A Few Observations From The Polls

I have visited my local voting place twice today. Don’t worry–I didn’t vote twice–my husband was handing out information, and I went to provide food and moral support. While I was there, I picked up some literature from the Democrats and investigated the talking points on their local website.

This is what I learned.

Their website states:

Democrats are standing up for the American Dream: an economy and government that works for everyone, not just the few.

Found on their Twitter page:

Hi kids, this is your Mom. Remember to vote on 11/6. If Trump cuts my Social Security and Medicare I’m moving in with you!

Both these statements are totally misleading.

The American Dream is more accessible to everyone under President Trump than it was under President Obama, a Democrat. According to a Western Journal article posted December 18, 2017:

The national unemployment rate for black Americans, ages 16 and over, is the lowest it has been in 17 years, according to the Bureau of Labor Statistics.

In November 2016, the unemployment rate for black people was at 8 percent, and in November 2017 that rate dropped to 7.3 percent — a percentage not seen since the months of September, October and November 2000.

As reported by CNS News, black unemployment rate during the Bush and Obama era’s fluctuated between 7 and 17 percent.

BLS data also shows that labor force participation among African-Americans rose from 61.9 percent in November 2016 to 62.2 percent in November 2017.

Unemployment rate for the Hispanic demographic fell from 5.7 percent to 4.7 percent — the lowest it’s been in 44 years, while the unemployment rate for whites and Asians hovered around 3 percent, roughly the same as one year prior.

About Social Security cuts–none of us can predict the future, but we can draw conclusions based on past behavior. This is the chart showing Cost of Living Adjustments (COLA) to Social Security in recent years:

I know that it’s only a coincidence that one of the biggest increases in Social Security occurred in 2011, a year before the 2012 election.

As far as Medicare is concerned, the statements are also misleading. The Republicans are not the ones who have cut Medicare. Medicare funding was cut to fund ObamaCare. On August 13, 2012, Forbes Magazine reported:

You wouldn’t know it from listening to the Obama campaign, but there’s only one Presidential candidate in 2012 who has cut Medicare: Barack Obama, whose Affordable Care Act cuts Medicare by $716 billion from 2013-2022. Today, the Romney campaign reiterated its pledge to repeal Obamacare, and promised to “restore the funding to Medicare [and] ensure that no changes are made to the program for those 55 and older.”

If any of the above is news to you, you need to reconsider where you are getting your news. If you were already aware of the above information and voted Democrat, then it is obvious that facts will not get in the way of your opinion. Facts are such inconvenient things.

An Interesting Perspective On Events In Washington

Nate Silver is a statistician who used to do baseball statistics. He took his methods of statistical analysis and applied them to the American political scene. He has been very successful in both predicting performance of baseball players and predicting political trends.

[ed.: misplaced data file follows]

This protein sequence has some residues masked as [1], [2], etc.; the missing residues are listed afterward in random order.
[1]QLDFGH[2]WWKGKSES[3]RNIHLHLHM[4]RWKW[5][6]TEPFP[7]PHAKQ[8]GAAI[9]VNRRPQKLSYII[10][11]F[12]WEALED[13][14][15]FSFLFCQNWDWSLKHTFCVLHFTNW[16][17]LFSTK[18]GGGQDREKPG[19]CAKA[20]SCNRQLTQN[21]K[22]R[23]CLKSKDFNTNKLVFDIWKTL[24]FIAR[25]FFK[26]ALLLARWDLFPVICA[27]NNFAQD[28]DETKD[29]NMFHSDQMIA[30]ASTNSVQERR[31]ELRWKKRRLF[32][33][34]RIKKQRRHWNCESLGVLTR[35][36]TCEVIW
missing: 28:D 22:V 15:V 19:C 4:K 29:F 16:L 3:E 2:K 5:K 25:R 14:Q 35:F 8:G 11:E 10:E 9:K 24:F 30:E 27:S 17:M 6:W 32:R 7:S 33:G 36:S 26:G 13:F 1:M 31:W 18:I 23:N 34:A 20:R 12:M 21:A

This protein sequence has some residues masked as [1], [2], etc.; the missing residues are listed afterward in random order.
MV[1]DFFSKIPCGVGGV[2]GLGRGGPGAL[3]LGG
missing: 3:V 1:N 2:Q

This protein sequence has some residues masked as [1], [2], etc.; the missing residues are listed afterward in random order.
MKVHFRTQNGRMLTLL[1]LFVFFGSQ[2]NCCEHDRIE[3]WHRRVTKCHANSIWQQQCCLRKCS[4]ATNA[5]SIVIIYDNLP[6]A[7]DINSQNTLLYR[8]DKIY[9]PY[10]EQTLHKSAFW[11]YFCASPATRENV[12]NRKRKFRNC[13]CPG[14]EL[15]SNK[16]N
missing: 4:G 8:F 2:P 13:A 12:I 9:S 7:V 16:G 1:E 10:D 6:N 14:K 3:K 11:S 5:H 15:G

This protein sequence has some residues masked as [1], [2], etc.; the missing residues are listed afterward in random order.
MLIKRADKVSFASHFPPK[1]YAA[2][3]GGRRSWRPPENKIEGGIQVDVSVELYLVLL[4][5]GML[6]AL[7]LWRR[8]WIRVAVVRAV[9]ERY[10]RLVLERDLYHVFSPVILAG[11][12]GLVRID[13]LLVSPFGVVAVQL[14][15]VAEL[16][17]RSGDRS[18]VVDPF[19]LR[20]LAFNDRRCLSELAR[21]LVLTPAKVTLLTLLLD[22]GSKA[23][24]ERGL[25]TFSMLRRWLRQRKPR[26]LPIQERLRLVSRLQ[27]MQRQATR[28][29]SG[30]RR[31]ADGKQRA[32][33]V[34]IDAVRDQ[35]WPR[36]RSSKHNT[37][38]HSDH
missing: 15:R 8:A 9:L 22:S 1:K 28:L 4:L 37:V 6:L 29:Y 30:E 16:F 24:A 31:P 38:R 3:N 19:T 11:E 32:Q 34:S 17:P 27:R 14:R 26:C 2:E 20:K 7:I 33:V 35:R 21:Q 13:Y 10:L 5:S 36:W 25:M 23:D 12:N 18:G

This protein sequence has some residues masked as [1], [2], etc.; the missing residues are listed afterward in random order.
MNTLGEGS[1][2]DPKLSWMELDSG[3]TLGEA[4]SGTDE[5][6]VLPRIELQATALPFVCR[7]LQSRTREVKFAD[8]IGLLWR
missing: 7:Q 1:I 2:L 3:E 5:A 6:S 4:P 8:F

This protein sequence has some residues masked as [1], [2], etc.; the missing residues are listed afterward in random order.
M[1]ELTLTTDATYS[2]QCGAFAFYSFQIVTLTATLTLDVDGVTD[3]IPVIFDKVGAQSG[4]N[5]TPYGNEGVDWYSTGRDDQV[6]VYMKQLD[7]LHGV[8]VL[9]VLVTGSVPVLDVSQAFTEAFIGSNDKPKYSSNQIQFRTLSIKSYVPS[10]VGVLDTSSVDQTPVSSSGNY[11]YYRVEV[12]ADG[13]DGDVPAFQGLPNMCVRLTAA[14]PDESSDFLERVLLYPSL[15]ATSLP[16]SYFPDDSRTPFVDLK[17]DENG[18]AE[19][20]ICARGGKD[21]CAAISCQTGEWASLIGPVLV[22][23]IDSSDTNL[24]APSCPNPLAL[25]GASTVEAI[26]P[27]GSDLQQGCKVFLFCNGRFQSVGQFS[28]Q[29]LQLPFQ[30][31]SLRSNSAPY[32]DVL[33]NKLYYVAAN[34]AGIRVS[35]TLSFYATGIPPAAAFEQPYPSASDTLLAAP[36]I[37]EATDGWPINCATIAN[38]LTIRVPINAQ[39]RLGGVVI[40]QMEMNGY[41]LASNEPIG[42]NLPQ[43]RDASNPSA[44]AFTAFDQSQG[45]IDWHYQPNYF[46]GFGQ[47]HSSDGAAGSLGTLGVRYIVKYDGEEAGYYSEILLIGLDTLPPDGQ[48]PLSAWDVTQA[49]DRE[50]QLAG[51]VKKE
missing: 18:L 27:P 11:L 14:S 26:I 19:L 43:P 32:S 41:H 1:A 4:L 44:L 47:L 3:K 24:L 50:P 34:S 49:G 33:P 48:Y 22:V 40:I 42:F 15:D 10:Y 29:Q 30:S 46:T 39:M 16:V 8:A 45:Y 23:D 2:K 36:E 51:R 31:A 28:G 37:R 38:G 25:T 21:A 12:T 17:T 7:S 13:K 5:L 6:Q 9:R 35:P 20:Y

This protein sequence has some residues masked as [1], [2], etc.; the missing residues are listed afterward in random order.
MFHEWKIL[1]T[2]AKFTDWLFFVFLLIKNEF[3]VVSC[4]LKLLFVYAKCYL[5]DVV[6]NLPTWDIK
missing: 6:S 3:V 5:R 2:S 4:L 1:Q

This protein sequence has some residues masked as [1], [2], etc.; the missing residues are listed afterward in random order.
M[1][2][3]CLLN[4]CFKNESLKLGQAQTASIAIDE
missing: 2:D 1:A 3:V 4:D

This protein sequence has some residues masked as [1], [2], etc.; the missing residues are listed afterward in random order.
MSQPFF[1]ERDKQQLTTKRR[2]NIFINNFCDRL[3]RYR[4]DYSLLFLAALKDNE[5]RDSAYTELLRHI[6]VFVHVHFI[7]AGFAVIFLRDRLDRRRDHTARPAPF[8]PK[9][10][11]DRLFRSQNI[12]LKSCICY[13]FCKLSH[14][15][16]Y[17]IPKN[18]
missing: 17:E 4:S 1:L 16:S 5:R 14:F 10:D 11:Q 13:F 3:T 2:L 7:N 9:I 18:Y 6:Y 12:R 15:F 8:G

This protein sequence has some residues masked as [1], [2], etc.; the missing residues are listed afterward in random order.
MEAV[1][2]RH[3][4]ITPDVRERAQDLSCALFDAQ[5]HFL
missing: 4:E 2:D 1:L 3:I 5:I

Yesterday Nate Silver posted an article at grantland.com about the impact of the government shutdown on the mid-term elections. Some of his comments on the shutdown include rather colorful language, so I suggest that if colorful language offends you, you avoid the quotes to follow and don’t follow the link to the original article.

The article points out:

However, presidential elections are more the exception than the rule. As I discuss in my book, the more common tendency instead is that people (and especially the “experts” who write about the issues for a living) overestimate the degree of predictability in complex systems. There are some other exceptions besides presidential elections — sports, in many respects; and weather prediction, which has become much better in recent years. But for the most part, the experts you see on television are much too sure of themselves.

That’s been my impression of the coverage of the shutdown: The folks you see on TV are much too sure of themselves. They’ve been making too much of thin slices of polling and thinner historical precedents that might not apply this time around.

Mr. Silver lists six observations about the government shutdown:

1. The media is probably overstating the magnitude of the shutdown’s political impact.

2. The impact of the 1995-96 shu4. The polling data on the shutdown is not yet all that useful, and we lack data on most important measures of voter preferences.tdowns is overrated in Washington‘s mythology.

3. Democrats face extremely unfavorable conditions in trying to regain the House.

4. The polling data on the shutdown is not yet all that useful, and we lack data on most important measures of voter preferences.

5. President Obama’s change in tactics may be less about a change of heart and more about a change in incentives.

6. The increasing extent of GOP partisanship is without strong recent precedent, and contributes to the systemic uncertainty about political outcomes.

The bottom line here is simple–we really don’t know how what is now happening in Washington will impact the 2014 mid-term elections. Frankly, I think many Americans are thoroughly disgusted with both political parties.

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